PARIS — Two landmark clinical trials reported recently at the Union meeting showed that an oral antibiotic taken once daily for six months substantially reduced the risk of developing drug-resistant tuberculosis (TB). The antibiotic levofloxacin safely reduced the risk of multidrug-resistant (MDR) TB in children by 56 percent, researchers from the Desmond Tutu TB Centre at Stellenbosch University recently reported.
A second study, the VQUIN Trial, was conducted primarily among adults and adolescents and found that levofloxacin reduced the risk of MDR-TB in adults and adolescents by 45 percent. Together, the two studies demonstrated that levofloxacin can stop the risk of MDR-TB among family and other household members, curtailing the global impact of this lethal pathogen.
Evidence to date has been limited about MDR-TB preventive treatment since no randomized controlled trials have ever been conducted. TB-CHAMP took place in South Africa, in six research sites in five provinces serving communities with high burdens of TB and MDR-TB, focusing mainly on children below five years of age.
“There have been many advancements in the science around preventing drug-susceptible TB, but very little rigorous data on preventing drug-resistant TB,” said Professor Anneke Hesseling, MBChB, MSc, PhD, director of the Desmond Tutu TB Centre and the overall principal investigator of the TB-CHAMP trial, at Stellenbosch University. “We have now found a way to safely protect children when an adult in the household has MDR-TB. The importance of safeguarding our children from drug-resistant disease cannot be underestimated. The benefit to children, their families, and communities may be substantial.”
The TB-CHAMP and VQUIN trials
In the TB-CHAMP trial, 453 children who had been exposed to an adult with MDR-TB in their household were given levofloxacin—only five developed MDR-TB. There were very few side events from the medicine: Specifically joint pain and tendonitis, traditionally a concern, were very uncommon in children receiving levofloxacin.
In the VQUIN trial, 2,041 adults and children living with a person with MDR-TB in the household were given six months of levofloxacin and followed up for 30 months. The study took place in 10 provinces across Vietnam. It found that there were 45 percent fewer cases of TB in the group given levofloxacin compared to the placebo group. A lower number of cases of TB occurred in the placebo group than expected. Overall, levofloxacin was found to be safe and well-tolerated in adults and children.
TB remains one of the top causes of death in children globally and is one of the top killers of children younger than five years. An estimated 30,000 children below 15 years of age develop MDR-TB disease each year, which is complex to treat with current medications that have many side effects. The cost of treatment is a burden to families and health services alike.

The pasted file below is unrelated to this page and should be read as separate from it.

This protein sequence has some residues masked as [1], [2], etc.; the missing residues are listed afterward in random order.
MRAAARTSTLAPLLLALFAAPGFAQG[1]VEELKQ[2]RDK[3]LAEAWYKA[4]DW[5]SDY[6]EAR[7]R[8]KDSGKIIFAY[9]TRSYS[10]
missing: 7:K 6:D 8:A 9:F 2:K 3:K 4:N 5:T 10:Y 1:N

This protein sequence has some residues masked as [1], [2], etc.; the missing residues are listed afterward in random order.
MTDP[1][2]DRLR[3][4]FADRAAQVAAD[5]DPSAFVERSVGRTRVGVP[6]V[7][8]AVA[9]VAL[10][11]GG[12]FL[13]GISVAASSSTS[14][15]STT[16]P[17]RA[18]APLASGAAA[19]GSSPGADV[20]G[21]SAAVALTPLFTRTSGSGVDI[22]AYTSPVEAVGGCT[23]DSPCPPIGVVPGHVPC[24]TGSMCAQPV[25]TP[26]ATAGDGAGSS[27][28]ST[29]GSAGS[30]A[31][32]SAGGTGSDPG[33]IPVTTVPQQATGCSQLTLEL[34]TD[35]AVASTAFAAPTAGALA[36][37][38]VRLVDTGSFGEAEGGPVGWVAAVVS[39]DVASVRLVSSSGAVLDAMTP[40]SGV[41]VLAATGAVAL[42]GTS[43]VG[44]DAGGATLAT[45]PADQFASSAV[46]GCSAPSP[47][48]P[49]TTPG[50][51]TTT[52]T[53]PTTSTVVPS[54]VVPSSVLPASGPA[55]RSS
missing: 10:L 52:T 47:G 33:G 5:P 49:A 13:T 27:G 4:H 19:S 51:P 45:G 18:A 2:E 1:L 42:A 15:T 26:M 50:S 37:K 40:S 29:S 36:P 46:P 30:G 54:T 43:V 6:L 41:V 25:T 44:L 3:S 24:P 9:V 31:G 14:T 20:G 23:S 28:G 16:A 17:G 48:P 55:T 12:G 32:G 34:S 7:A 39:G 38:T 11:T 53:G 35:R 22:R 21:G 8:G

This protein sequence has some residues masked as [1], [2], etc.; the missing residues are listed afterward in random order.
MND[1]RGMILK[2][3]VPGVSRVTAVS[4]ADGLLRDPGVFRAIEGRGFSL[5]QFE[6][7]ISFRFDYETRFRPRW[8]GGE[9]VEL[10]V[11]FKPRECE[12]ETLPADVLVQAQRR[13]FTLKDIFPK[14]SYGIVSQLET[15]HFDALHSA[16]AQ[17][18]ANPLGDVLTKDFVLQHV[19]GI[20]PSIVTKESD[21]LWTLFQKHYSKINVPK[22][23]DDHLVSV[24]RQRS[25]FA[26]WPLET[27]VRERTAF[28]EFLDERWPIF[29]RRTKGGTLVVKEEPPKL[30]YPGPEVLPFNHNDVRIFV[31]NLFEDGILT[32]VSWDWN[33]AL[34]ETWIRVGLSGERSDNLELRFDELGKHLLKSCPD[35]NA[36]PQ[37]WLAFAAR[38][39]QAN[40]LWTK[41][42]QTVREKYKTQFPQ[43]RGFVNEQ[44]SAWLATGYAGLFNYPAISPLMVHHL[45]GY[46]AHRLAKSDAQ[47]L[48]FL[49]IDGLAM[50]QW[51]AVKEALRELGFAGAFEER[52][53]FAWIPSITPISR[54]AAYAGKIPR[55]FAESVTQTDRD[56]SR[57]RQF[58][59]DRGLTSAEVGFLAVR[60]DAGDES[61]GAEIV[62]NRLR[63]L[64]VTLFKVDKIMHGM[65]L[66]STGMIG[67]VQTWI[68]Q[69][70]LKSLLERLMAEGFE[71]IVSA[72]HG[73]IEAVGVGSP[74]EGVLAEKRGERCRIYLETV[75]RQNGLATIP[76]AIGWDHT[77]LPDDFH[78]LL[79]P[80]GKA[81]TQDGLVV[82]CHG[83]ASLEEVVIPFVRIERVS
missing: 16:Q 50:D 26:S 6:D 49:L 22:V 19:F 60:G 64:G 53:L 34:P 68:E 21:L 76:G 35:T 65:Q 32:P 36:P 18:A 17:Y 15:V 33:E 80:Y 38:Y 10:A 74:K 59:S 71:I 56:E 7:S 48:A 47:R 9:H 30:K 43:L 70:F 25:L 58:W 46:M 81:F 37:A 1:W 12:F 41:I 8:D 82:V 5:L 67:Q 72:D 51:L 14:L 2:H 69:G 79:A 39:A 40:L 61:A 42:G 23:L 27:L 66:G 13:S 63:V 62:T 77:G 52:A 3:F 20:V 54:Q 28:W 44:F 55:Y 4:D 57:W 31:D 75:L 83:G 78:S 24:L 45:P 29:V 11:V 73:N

Fewer than 20 percent of children with MDR-TB are currently diagnosed and treated globally. This makes them one of the most neglected populations affected by TB globally. Many of these children were in close contact with an infectious MDR-TB patient and identifying these children, screening them for TB, and offering preventive treatment will be critical to find more cases and also to prevent MDR-TB in children.
Bayesian analysis of trial data
In December 2023, an advisory committee of the World Health Organization will consider new guidelines for MDR-TB preventive treatment. The data from the TB-CHAMP and the VQUIN trials is being shared to inform how these deliberations produce new recommendations for children and adolescents. The TB-CHAMP and VQUIN trials also completed work on other important considerations such as acceptability of the drug regimen, feasibility, health economics, pharmacokinetics, and antimicrobial resistance.
The teams from the TB-CHAMP and VQUIN trials collaborated before the trials were unblinded, and combined their data on efficacy and safety in traditional and novel Bayesian approaches. Jointly, they showed that across both trials, levofloxacin reduced the risk of developing TB by 60 percent. Novel Bayesian analysis showed similar results for each trial, individually.
‘This novel Bayesian analysis, combining data from trials in two trial populations using novel methodology developed at Medical Research Council (MRC) Clinical Trials Unit at University College London (UCL), may pave the way for combining future pediatric and adult trial data, ensuring that children are not left behind. By carefully planning this work, in advance, we have been able to present these important findings alongside the main results of the two trials, with greater potential impact on global guidelines and policy,” said Trinh Duong, TB-CHAMP trial statistician and lead for the combined analyses from MRC Clinical Trials Unit at UCL.
- This press release was originally published on the Desmond Tutu TB Centre, Stellenbosch University website